To Market To Market
Sundays in Malta, when tourists and locals alike come in droves from the bus stop on the hill, marching like ants down into the sleepy fishing village. Marsaxlokk is a small harbor town in the southeast of the island that becomes a busy destination when stalls pop up for fish, fruit and vegetable vendors to sell.
I bobbed through the foot traffic to get a glimpse at the different local fishes, fresh vegetables and quirky souvenirs that are available at the market. If you are a fan of close quarters and relinquishing your personal space, this is a perfect Sunday activity for you. It seemed like people were blissfully unaware of each other and it feels more crammed in the sections of the market where there is barely enough space for two people to pass through, but that’s all part of the charm, right?
It’s a fight for sensory control, the smells overpowering, colors vibrant, people shouting out to the vendors and at times you pass a souvenir stand that has wind up toys and beeping trinkets all going off at once and the people watching is epic. It’s a magical headache waiting to happen.
There are several women with small carts selling delicious variety of fresh herbs and capers, a Mediterranean cooking staple. They still use these amazing little wooden barrels for measurement, a Kejla. One woman I spoke with said her Kejla was handed down to her through many generations on her mothers side. Imqaret is another item unique to Malta at the market, a tasty date filled pastry so be on the look out for them both!
The market was traditionally for fish and produce but now you can find souvenirs, trinkets, insanely cheap shoes and oh yes, don’t forget the lingerie. Everything from produce to panties here and let’s be honest ladies, who doesn’t want all of their undergarments purchased from a fish market?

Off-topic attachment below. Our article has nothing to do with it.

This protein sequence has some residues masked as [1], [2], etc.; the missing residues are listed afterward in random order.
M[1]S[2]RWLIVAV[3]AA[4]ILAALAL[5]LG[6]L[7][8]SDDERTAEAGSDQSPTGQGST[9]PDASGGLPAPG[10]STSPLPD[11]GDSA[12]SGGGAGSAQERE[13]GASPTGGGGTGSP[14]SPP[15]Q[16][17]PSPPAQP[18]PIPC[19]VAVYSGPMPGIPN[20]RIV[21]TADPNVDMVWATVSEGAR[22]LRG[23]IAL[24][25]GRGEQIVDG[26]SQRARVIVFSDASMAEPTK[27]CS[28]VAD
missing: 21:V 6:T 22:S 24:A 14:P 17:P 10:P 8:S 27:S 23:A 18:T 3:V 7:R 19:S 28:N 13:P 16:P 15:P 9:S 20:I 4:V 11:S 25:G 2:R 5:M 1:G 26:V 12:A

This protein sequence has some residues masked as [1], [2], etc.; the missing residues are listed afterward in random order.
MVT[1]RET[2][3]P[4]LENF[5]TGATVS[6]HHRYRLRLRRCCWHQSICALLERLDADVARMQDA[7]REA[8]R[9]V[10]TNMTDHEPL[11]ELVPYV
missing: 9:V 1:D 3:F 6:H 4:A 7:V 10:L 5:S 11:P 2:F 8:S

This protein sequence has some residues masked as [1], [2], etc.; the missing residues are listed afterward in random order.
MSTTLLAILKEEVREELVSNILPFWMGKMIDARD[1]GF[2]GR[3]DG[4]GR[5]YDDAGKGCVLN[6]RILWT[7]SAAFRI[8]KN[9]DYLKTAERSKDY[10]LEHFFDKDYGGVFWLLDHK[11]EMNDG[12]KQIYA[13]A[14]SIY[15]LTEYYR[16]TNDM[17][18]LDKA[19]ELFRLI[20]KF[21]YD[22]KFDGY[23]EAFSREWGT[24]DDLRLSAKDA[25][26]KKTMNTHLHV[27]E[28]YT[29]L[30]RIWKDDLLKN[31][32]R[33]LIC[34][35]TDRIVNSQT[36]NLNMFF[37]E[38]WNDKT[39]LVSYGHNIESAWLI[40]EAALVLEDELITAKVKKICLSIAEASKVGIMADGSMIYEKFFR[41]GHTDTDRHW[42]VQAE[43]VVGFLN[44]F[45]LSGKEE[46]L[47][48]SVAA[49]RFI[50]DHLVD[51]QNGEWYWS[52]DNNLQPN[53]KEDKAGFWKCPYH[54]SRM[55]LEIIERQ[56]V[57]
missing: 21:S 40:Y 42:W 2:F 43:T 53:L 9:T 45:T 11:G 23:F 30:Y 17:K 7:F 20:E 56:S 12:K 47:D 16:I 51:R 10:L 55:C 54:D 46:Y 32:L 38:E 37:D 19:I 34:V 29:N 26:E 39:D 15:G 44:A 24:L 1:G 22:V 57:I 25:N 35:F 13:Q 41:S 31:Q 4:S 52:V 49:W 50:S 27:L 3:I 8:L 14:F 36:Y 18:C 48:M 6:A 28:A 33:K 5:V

After perusing the market I headed for lunch to a spot recommended to me by a local with the promise of one of the best seafood meals on the island and I have to say he was right. Sitting at the corner table watching the bustle of the market while enjoying a crisp white wine and fresh seafood is the way to go. Tartarun realizes the special place that fishing has in the village and named their restaurant accordingly. The name describes a way of fishing called Seine Fishing, in which the fishermen take a vertical drag net that has a weighted base so it falls to the floor of the water, scooping in smaller fish. This technique was used by older fisherman for recreation and primarily on Sundays when half of the catch would go to the local priest in town.
If you have had your fill of the market you can venture down to St. Peter’s Pool, just outside of town. It’s a natural pool with flat rocks around it for sunbathing. Bring food or drinks with you, there isn’t anything there except sunbathers, swimmers and a beautiful little Mediterranean oasis. It’s not the most accessible but it makes for an adventurous afternoon post market trip.